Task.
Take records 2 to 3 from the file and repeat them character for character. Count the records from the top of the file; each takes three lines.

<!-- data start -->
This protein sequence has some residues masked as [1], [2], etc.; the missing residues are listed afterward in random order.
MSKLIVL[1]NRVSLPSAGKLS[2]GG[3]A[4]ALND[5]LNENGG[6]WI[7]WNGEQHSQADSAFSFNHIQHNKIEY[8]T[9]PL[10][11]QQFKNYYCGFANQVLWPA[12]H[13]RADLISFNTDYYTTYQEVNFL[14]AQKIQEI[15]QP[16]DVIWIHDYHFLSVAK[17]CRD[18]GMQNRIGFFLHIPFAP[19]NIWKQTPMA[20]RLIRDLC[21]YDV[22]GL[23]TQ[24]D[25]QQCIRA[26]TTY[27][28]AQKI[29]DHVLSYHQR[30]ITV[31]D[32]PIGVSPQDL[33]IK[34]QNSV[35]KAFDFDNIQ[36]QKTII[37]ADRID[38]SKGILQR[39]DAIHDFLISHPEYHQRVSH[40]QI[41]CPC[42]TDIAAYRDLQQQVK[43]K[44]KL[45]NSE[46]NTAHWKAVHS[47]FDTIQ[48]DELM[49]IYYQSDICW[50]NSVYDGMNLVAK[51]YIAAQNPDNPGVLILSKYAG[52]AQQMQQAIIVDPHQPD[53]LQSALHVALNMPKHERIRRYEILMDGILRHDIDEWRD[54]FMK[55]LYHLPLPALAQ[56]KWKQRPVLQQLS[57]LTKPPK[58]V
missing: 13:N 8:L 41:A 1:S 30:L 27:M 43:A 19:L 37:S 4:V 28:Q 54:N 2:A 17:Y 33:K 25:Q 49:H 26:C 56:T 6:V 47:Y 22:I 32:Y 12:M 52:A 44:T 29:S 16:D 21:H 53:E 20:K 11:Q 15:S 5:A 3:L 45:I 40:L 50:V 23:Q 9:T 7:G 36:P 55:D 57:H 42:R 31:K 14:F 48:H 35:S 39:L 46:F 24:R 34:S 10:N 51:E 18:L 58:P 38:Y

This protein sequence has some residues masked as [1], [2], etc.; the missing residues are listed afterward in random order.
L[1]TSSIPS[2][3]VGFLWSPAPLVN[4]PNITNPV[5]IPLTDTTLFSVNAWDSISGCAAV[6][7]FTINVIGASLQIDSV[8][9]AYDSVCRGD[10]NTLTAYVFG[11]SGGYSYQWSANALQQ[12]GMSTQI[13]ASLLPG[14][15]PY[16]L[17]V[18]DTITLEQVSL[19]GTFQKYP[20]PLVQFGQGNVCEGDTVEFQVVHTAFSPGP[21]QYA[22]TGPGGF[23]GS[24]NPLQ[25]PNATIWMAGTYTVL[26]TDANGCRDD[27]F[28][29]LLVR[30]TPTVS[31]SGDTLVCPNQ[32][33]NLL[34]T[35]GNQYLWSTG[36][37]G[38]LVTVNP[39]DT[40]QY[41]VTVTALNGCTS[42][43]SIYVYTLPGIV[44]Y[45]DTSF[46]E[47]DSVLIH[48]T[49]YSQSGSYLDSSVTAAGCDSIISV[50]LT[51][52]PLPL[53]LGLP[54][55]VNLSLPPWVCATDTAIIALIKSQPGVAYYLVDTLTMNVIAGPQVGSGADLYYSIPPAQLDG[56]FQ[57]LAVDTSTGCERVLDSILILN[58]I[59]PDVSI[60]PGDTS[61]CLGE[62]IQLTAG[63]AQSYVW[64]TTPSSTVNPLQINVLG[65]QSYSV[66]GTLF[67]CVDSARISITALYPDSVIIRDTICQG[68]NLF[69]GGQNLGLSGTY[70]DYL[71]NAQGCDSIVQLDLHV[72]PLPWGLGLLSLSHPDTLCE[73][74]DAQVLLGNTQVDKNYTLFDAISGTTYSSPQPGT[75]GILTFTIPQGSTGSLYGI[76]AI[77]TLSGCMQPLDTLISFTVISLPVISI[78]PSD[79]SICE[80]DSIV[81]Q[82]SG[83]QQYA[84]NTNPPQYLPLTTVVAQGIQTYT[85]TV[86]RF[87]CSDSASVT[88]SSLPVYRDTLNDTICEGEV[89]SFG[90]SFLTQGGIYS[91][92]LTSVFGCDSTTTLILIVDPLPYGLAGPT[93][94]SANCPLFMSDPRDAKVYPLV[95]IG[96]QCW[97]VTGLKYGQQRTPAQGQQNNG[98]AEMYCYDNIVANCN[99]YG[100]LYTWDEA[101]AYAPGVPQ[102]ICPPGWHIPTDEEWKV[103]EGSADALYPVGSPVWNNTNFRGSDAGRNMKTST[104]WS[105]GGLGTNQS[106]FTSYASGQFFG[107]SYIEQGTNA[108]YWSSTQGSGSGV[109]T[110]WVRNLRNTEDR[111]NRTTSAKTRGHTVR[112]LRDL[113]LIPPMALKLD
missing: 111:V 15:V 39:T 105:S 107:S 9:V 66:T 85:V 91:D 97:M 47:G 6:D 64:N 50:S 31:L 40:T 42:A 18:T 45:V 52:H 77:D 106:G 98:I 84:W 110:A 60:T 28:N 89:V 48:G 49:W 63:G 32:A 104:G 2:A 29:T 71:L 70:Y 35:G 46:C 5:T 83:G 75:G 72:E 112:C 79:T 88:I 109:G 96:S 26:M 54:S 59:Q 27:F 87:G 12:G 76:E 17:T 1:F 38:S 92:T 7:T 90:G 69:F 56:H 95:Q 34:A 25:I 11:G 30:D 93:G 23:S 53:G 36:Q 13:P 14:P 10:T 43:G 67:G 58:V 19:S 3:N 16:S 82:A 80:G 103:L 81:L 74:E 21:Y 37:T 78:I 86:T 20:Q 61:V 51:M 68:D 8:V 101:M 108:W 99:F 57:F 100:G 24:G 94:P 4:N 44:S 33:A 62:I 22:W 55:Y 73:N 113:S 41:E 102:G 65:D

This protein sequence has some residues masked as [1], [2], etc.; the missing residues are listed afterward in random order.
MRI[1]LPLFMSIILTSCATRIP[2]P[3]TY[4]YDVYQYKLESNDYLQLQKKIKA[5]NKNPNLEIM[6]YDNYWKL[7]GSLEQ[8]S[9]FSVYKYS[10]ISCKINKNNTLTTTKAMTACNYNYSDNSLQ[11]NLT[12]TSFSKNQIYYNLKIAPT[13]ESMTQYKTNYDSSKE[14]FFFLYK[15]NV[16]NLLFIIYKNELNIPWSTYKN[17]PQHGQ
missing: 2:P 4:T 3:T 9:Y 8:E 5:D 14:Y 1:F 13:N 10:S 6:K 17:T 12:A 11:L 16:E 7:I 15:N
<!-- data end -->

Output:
This protein sequence has some residues masked as [1], [2], etc.; the missing residues are listed afterward in random order.
L[1]TSSIPS[2][3]VGFLWSPAPLVN[4]PNITNPV[5]IPLTDTTLFSVNAWDSISGCAAV[6][7]FTINVIGASLQIDSV[8][9]AYDSVCRGD[10]NTLTAYVFG[11]SGGYSYQWSANALQQ[12]GMSTQI[13]ASLLPG[14][15]PY[16]L[17]V[18]DTITLEQVSL[19]GTFQKYP[20]PLVQFGQGNVCEGDTVEFQVVHTAFSPGP[21]QYA[22]TGPGGF[23]GS[24]NPLQ[25]PNATIWMAGTYTVL[26]TDANGCRDD[27]F[28][29]LLVR[30]TPTVS[31]SGDTLVCPNQ[32][33]NLL[34]T[35]GNQYLWSTG[36][37]G[38]LVTVNP[39]DT[40]QY[41]VTVTALNGCTS[42][43]SIYVYTLPGIV[44]Y[45]DTSF[46]E[47]DSVLIH[48]T[49]YSQSGSYLDSSVTAAGCDSIISV[50]LT[51][52]PLPL[53]LGLP[54][55]VNLSLPPWVCATDTAIIALIKSQPGVAYYLVDTLTMNVIAGPQVGSGADLYYSIPPAQLDG[56]FQ[57]LAVDTSTGCERVLDSILILN[58]I[59]PDVSI[60]PGDTS[61]CLGE[62]IQLTAG[63]AQSYVW[64]TTPSSTVNPLQINVLG[65]QSYSV[66]GTLF[67]CVDSARISITALYPDSVIIRDTICQG[68]NLF[69]GGQNLGLSGTY[70]DYL[71]NAQGCDSIVQLDLHV[72]PLPWGLGLLSLSHPDTLCE[73][74]DAQVLLGNTQVDKNYTLFDAISGTTYSSPQPGT[75]GILTFTIPQGSTGSLYGI[76]AI[77]TLSGCMQPLDTLISFTVISLPVISI[78]PSD[79]SICE[80]DSIV[81]Q[82]SG[83]QQYA[84]NTNPPQYLPLTTVVAQGIQTYT[85]TV[86]RF[87]CSDSASVT[88]SSLPVYRDTLNDTICEGEV[89]SFG[90]SFLTQGGIYS[91][92]LTSVFGCDSTTTLILIVDPLPYGLAGPT[93][94]SANCPLFMSDPRDAKVYPLV[95]IG[96]QCW[97]VTGLKYGQQRTPAQGQQNNG[98]AEMYCYDNIVANCN[99]YG[100]LYTWDEA[101]AYAPGVPQ[102]ICPPGWHIPTDEEWKV[103]EGSADALYPVGSPVWNNTNFRGSDAGRNMKTST[104]WS[105]GGLGTNQS[106]FTSYASGQFFG[107]SYIEQGTNA[108]YWSSTQGSGSGV[109]T[110]WVRNLRNTEDR[111]NRTTSAKTRGHTVR[112]LRDL[113]LIPPMALKLD
missing: 111:V 15:V 39:T 105:S 107:S 9:V 66:T 85:V 91:D 97:M 47:G 6:D 64:N 50:S 31:L 40:T 42:A 18:T 45:V 52:H 77:D 106:G 98:I 84:W 110:A 60:T 28:N 89:V 48:G 49:W 63:G 32:A 104:G 2:A 29:T 71:L 70:Y 35:G 46:C 5:T 83:G 75:G 72:E 112:C 79:T 88:I 109:G 96:S 26:M 54:S 59:Q 27:F 87:G 12:G 76:E 17:T 1:F 38:S 92:T 7:T 90:G 69:F 56:H 95:Q 34:A 25:I 11:G 30:D 93:G 23:S 53:G 36:Q 13:P 14:P 10:T 43:G 67:G 58:V 19:S 3:N 16:S 82:A 80:G 103:L 81:L 74:E 21:Y 37:T 78:I 86:T 20:Q 61:V 51:M 68:D 8:V 101:M 108:W 99:F 57:F 100:G 24:G 94:P 4:N 44:S 33:A 62:I 22:W 55:Y 73:N 113:S 41:E 102:G 65:D

This protein sequence has some residues masked as [1], [2], etc.; the missing residues are listed afterward in random order.
MRI[1]LPLFMSIILTSCATRIP[2]P[3]TY[4]YDVYQYKLESNDYLQLQKKIKA[5]NKNPNLEIM[6]YDNYWKL[7]GSLEQ[8]S[9]FSVYKYS[10]ISCKINKNNTLTTTKAMTACNYNYSDNSLQ[11]NLT[12]TSFSKNQIYYNLKIAPT[13]ESMTQYKTNYDSSKE[14]FFFLYK[15]NV[16]NLLFIIYKNELNIPWSTYKN[17]PQHGQ
missing: 2:P 4:T 3:T 9:Y 8:E 5:D 14:Y 1:F 13:N 10:S 6:K 17:T 12:A 11:L 16:E 7:I 15:N